When chasing the title, Johnson's been both behind and ahead with just four races left. In 2007, Johnson was second to Gordon and won three in a row, leading Gordon to proclaim the title chase was "over'' before the season finale. In 2008, '09 and '10, Johnson led the points with four races to go -- but in 2010, he lost the lead with two races to go to Hamlin before winning it back in the season finale.
"When you're Jimmie, you've won it all different ways,'' Gordon said. "So, there are very few surprises. He could be in a comfortable position leading, he could be in a comfortable position trailing and that's what makes him very dangerous.''
However, Johnson does admit he'd rather be leading than chasing.
"Sure the pressure is off to a small degree because you're not protecting anything,'' he said of trailing in points. "Some people handle the pressure well and others don't. It just kind of depends on your make and what you've been through in your career.''
But for those who expect Keselowski to wilt, he's shown an ability to handle adversity. Some will point to last season when he suffered a broken ankle in a crash in testing and then won at Pocono a few days later as a sign of Keselowski's toughness, but it goes back further.
"Being tough was surviving the process of getting here to this level of the sport, putting up with all the [stuff] that that entails,'' he told me a year ago. "I've already been through hell and back to get here.''
Keselowski had two teams, including his family-owned Camping World Truck Series team fold while he was driving for them. He got a break as a fill-in when a driver was suspended for a truck race, caught the eye of Dale Earnhardt Jr. in that race, leading Keselowski to JR Motorsports and back on a path to Cup.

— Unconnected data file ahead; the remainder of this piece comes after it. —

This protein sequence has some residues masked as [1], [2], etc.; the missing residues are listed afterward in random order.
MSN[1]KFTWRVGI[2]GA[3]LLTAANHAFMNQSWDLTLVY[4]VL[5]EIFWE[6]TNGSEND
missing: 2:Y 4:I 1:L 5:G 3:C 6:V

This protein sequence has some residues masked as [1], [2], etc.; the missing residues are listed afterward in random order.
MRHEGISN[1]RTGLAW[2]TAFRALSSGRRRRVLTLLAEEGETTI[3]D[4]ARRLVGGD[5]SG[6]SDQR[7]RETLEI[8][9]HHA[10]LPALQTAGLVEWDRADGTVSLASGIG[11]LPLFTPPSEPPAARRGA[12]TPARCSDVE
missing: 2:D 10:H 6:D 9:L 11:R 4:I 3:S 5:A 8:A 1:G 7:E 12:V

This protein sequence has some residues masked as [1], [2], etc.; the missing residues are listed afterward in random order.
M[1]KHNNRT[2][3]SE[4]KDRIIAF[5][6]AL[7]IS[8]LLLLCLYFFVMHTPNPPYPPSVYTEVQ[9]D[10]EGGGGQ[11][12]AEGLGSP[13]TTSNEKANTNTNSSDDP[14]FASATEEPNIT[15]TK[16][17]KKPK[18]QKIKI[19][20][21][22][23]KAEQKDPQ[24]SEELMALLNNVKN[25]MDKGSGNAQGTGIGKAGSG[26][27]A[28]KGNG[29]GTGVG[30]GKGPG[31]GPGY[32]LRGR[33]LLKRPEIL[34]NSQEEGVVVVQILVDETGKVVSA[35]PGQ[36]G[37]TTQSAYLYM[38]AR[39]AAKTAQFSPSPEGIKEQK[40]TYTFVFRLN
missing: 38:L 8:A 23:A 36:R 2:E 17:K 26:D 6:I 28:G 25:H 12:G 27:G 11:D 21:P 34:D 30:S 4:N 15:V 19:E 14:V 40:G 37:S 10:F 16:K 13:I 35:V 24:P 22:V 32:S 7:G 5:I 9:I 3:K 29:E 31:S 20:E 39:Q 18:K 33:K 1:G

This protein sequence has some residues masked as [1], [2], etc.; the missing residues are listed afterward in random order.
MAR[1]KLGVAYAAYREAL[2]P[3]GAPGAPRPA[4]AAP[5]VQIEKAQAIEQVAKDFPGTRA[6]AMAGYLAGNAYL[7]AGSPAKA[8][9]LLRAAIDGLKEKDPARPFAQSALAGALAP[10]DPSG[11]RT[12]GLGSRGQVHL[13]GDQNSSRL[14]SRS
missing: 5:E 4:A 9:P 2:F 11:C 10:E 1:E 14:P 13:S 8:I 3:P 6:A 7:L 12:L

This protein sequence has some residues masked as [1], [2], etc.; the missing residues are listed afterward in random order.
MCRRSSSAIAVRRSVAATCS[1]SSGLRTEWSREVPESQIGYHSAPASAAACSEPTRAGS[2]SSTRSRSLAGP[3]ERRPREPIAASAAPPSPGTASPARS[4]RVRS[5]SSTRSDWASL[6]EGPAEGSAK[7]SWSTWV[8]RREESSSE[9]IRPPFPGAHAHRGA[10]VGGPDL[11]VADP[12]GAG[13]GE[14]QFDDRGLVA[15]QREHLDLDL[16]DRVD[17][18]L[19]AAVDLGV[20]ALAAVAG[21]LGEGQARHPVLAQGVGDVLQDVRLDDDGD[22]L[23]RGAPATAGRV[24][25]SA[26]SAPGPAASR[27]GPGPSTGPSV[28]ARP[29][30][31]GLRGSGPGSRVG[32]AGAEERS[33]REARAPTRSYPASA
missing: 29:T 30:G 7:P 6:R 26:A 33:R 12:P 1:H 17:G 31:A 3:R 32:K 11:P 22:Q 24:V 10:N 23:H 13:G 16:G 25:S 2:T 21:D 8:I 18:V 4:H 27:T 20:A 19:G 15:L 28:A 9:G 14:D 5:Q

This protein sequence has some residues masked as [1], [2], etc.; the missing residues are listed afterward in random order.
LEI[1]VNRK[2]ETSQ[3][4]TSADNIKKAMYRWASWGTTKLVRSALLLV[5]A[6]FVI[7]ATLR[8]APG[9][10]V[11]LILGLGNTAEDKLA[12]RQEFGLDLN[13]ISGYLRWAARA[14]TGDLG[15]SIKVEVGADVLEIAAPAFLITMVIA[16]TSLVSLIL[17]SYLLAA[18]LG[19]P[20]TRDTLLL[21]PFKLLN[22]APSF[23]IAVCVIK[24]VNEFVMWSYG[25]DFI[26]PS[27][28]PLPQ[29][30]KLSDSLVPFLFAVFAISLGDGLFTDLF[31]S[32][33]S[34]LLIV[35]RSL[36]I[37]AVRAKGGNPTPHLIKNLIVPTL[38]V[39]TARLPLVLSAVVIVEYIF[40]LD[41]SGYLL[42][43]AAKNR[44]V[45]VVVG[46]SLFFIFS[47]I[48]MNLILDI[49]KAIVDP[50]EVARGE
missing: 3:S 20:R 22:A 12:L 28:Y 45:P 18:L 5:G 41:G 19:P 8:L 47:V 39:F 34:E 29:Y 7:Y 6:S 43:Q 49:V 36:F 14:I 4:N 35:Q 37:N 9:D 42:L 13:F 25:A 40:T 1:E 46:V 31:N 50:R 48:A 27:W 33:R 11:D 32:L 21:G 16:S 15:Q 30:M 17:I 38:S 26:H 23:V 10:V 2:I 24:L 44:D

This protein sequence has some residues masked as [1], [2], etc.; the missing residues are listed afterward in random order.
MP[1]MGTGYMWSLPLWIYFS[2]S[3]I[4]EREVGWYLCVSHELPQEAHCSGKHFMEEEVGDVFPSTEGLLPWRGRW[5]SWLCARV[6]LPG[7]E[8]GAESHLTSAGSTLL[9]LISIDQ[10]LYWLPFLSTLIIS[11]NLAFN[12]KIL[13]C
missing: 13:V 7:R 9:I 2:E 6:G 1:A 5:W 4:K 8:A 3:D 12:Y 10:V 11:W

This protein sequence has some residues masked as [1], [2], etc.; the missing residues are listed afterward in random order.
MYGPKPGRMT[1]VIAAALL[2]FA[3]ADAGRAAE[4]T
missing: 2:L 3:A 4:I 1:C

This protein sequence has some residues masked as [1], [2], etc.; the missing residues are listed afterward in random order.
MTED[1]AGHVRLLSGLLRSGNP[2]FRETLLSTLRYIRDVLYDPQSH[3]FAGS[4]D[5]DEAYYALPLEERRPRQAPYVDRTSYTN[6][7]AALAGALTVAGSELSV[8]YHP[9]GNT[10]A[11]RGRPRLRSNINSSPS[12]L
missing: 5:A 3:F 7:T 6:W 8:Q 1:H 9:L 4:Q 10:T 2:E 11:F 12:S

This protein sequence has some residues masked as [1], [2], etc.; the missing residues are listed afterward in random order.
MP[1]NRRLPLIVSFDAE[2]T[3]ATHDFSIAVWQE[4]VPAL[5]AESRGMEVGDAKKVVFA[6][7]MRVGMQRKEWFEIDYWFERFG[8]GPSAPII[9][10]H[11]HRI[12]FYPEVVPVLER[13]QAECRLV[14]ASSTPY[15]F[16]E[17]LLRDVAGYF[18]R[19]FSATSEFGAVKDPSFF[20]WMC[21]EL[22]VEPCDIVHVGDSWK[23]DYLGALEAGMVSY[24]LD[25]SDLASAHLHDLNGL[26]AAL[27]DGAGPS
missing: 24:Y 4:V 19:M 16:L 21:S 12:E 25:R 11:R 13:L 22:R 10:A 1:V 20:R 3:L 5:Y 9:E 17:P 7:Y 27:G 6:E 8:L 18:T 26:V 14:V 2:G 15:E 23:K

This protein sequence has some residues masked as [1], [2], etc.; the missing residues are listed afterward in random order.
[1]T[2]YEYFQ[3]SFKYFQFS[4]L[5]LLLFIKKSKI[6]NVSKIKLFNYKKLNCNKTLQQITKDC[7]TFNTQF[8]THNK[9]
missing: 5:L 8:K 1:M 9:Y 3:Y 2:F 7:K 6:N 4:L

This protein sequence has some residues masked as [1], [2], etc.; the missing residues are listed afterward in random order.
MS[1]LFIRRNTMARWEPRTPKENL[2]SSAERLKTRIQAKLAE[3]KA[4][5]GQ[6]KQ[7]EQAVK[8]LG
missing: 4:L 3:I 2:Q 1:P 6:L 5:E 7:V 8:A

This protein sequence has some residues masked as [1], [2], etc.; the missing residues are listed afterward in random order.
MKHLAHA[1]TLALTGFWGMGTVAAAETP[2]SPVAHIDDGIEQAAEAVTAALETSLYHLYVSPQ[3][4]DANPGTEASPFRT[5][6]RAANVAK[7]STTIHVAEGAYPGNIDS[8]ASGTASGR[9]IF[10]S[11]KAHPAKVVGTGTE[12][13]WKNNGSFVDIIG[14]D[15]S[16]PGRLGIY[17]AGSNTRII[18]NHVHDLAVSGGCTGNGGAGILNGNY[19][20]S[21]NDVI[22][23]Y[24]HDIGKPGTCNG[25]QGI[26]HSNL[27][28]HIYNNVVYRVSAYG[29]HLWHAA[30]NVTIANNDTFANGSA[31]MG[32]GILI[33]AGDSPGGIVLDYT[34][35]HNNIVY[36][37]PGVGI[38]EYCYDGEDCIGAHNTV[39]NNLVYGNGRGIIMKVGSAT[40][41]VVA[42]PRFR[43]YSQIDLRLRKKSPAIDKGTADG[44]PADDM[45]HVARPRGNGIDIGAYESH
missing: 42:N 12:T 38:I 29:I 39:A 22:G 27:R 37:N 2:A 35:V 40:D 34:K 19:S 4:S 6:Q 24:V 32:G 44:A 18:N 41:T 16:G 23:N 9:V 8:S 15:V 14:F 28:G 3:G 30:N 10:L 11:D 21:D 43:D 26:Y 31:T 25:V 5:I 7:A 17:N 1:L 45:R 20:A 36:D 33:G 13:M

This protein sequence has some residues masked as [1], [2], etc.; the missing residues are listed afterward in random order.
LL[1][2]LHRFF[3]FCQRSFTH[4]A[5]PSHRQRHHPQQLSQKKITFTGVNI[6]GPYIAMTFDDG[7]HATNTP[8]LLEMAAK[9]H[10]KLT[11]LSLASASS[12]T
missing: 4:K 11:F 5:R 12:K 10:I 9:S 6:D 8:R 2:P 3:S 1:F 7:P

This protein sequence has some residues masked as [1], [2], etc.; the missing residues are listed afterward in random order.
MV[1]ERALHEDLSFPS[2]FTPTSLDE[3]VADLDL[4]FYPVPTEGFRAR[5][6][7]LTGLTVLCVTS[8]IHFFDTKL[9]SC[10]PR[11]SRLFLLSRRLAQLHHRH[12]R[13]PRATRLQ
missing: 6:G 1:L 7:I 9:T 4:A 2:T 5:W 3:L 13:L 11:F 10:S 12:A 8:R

Just as that experience steeled Keselowski, last year's Chase also proved helpful. He was as high as third in the points until Martinsville when he was spun in the final laps and lost more than 10 spots, all but ending his title hopes.
"He learned a lot about racing for the championship and what it takes in these final 10 races,'' Gordon said. "I think that what has really put them in position to be as good as they are right now and having a real legitimate shot at the championship.''
Also still in the picture is Hamlin, who has key Chase experience, battling Johnson for the tittle two years ago. Gordon says that Hamlin, who is third in the standings, 20 points behind Keselowski needs to make a stand at Martinsville.
"This is a crucial weekend for him because Martinsville is really his bread and butter,'' Gordon said.
Hamlin's four Martinsville victories trail only Gordon (seven) and Johnson (six) for most among active drivers. After finishing 13th at Kansas to fall further behind Keselowski, Hamlin tweeted that it was "time for MAX points.''
"I look at [Johnson] and Hamlin, when you look at the championship, as being the two guys to run up front,'' Gordon said forecasting Martinsville. "Keselowski, this is not his best track but he's been able to step up this year. It's going to be interesting to see.''